I think it would be extremely useful if we could, on this site,
compile information regarding which varieties and which crops do well
for us in any given year so that we could know, X grows well with
extreme summer heat, Y does well with cool,wet springs, Z survived
hailstorms relatively well. Given how variable our weather is on the
Front Range, knowing varieties that do well in different circumstances
and planting some of each each year, seems like a really smart way to
Given that we had a record hot summer this year, I think it would be
excellent to start noting what varieties performed well or didn't for
each of us (this does presume that you all are better at keeping
records than I am, but that wouldn't be hard to achieve :D )
I'm going to start the ball rolling with what I can remember/research
about my own plantings and I would love it if as many of you as
possible could add your results as well:
Planted yukon gold, dark red norland, purple viking and a russet. Got
mediocre yields from all 4, maybe 5 to 1. My soils could be to blame,
heavy clay in two of the four beds. I will persevere with potatoes but
don't have any brilliant ideas about how to do better next year, at
Ugh. I have a freezer full, but given that I planted 25 or so plants,
I should have had a pantry full of tomato sauce (presuming I were a
diligent canner, of course, which I"m not). Stupice yielded well and
deliciously. Moskvich, the other early tomato, was slow and ripened
blotchy and with a thick skin when it finally did.
Big Beef was a champ this year for flavor, size and production and,
because I started it in a wall o water, it was almost as early as the
Stupice. Sun Gold Cherry, an orange cherry tomato, is my husband's
taste favorite and it yielded well.
I had poor results with all the rest of my varieties, especially the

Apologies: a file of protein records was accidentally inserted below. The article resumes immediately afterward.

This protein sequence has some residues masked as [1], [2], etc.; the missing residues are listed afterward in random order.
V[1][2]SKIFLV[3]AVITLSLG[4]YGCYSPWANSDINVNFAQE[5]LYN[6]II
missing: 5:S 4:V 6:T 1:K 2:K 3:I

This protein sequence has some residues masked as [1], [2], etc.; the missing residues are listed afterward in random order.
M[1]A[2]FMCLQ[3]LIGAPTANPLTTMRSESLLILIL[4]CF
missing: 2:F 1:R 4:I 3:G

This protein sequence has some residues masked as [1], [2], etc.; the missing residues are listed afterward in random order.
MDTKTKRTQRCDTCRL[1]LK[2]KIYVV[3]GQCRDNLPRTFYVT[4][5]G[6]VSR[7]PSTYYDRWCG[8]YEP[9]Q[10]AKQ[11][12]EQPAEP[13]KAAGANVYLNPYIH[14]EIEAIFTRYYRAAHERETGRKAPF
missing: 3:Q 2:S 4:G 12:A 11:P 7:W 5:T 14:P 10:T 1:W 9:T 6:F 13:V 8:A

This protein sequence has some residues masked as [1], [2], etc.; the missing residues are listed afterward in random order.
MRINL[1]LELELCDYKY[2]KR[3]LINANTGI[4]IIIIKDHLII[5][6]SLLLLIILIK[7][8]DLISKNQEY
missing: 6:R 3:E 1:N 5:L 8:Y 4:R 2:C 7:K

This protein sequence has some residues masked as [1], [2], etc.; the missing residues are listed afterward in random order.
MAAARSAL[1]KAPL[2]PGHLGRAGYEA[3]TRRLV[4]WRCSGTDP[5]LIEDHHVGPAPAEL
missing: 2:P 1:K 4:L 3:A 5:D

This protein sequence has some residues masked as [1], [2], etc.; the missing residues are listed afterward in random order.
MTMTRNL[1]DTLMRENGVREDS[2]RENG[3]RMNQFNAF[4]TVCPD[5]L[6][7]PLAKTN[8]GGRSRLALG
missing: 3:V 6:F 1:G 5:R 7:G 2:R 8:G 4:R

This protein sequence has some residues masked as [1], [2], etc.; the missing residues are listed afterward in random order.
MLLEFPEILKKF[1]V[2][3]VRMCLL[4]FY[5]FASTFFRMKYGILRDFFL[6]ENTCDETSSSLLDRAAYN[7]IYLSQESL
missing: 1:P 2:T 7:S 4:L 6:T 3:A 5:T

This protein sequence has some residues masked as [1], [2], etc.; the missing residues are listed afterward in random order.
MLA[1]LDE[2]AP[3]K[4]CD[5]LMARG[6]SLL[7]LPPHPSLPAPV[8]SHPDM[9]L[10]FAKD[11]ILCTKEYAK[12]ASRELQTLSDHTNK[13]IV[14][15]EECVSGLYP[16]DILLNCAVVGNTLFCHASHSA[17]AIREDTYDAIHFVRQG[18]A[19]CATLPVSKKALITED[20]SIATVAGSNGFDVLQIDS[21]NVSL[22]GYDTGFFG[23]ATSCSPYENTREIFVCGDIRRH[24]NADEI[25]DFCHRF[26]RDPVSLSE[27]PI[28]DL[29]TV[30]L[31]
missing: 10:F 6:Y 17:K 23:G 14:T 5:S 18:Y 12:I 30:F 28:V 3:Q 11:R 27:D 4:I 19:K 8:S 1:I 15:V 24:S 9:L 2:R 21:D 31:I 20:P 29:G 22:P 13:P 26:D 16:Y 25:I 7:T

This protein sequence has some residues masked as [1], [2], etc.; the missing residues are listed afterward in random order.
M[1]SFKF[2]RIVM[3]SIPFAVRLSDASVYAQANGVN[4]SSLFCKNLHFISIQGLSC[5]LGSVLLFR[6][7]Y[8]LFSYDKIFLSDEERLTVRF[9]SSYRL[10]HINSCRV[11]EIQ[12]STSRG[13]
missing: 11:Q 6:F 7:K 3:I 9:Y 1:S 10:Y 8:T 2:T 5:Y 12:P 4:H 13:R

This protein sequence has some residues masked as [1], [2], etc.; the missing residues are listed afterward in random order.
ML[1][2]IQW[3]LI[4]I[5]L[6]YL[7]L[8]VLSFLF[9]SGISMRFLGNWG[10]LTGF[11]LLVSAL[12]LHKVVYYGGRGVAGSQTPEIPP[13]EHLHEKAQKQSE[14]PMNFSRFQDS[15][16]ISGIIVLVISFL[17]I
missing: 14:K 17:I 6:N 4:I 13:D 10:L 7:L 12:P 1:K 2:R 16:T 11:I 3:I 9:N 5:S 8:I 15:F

paste tomatoes: amish, Vilm's and Orange Banana paste all were anemic
producers and didn't ripen up much volume. Gardener's delight cherry
produced a lot but the flavor was uninspiring to my husband. Yellow
Pear tomatoes, as always, did very well and were appreciated early
season, but got eclipsed by SunGold as the summer went on for taste
reasons and I've been giving them away by the bagful to the soup
kitchen. Black Krim and Cherokee Purples yielded modestly before the
plants tired out and started dying off. I think I'm done with these
New Ace, a hybrid, performed well, as always. I trialed King of the
North, Peace work and WIsconsin Lakes sweet peppers in search of a
seed-saveable variety. King of the North did the best of the three. I
may trial all 3 again next year to get a clearer picture. I have
always liked Jimmy Nardello, a silly long thin curly sweet pepper that
ripens up to red slightly faster than the blocky bells, and it did
well enough this year. (Not a good candidate for roasting, but fine
for dicing up and fresh eating. And it's an heirloom variety.)
Done, done done with DeCicco. I should have looked up it's growth
habits two years ago and given up on it. (It produces small heads and
lots of side shoots, I want the exact opposite.) I'm going to revisit
a variety we sold seeds of a couple years ago that produced large
heads, Fiesta, I believe it was.
Super Red 80 (hybrid) cabbage and copenhagen market cabbage (heirloom)
both did really well this year. I had more cabbage than I knew what to
do with. Early snowball cauliflower did fairly well, given the heat
but I lost about 25-30 percent to buttoning (not forming a proper
Alliums: I planted redwing and copra as my storage onions. Redwing